Appears in

Oxford Companion to Food

Oxford Companion to Food

By Alan Davidson

Published 2014

  • About

Diospyros kaki, a cultivated fruit of the persimmon family whose wild ancestor grew in China. It has also been called ‘Japanese persimmon’ and a variety of it (cultivated in Israel) is extensively marketed as ‘sharon fruit’.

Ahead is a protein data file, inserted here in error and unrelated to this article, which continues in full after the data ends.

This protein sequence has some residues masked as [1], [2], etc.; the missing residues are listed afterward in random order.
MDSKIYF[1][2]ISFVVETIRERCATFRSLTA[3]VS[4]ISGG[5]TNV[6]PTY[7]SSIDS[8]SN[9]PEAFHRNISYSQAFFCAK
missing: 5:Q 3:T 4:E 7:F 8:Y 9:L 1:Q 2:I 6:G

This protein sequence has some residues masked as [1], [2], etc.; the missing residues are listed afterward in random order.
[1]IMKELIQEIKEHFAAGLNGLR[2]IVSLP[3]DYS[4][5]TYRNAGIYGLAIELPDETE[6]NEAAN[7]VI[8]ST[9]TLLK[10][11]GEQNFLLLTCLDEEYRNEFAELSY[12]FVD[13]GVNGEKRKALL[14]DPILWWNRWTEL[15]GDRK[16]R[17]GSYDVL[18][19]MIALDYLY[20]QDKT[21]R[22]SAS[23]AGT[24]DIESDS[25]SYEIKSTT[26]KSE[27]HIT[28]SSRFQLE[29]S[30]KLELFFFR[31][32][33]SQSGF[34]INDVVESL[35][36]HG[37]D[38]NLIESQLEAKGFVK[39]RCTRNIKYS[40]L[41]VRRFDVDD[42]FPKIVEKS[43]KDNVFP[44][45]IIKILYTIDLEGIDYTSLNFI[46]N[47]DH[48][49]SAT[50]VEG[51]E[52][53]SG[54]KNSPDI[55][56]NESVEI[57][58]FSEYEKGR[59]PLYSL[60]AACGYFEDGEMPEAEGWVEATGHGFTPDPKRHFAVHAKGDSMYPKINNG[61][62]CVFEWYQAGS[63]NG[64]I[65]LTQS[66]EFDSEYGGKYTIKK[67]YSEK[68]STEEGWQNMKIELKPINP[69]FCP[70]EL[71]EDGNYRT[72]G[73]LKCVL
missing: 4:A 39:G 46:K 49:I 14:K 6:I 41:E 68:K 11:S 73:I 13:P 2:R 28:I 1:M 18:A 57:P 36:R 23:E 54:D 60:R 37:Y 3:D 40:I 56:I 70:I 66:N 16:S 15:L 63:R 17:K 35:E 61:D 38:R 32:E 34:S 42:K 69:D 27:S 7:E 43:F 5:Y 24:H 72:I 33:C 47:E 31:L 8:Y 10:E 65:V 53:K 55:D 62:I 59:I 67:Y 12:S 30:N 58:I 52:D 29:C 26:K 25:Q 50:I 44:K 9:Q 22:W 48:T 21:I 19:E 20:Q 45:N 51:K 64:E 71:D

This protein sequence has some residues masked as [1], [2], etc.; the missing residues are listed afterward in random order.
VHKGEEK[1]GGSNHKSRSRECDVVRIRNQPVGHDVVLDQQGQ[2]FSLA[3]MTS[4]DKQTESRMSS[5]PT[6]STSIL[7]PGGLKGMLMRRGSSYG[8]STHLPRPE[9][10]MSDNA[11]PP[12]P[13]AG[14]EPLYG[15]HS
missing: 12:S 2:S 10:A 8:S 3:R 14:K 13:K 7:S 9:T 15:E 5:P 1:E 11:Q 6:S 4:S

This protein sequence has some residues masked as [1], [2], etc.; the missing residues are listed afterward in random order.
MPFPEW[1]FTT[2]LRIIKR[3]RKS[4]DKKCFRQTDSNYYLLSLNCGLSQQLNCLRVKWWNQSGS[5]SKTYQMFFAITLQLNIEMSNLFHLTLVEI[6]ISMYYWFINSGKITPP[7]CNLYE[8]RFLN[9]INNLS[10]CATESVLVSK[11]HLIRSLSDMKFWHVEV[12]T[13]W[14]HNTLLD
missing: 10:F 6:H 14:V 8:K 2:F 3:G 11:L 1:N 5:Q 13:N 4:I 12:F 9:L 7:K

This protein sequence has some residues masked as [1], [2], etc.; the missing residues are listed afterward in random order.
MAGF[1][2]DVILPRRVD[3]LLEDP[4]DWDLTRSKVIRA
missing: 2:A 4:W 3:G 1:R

It has for long been a popular fruit in China, Japan, and Korea, and has recently ousted the American persimmon in popularity in the USA, where it is cultivated in California. Its introduction there is credited to Commodore Perry in 1856. But Sir Joseph Banks, the botanist who accompanied Captain Cook on his first voyage round the world, is believed to have brought a specimen to Europe much earlier. In western countries it is often called the Chinese or Japanese or oriental persimmon.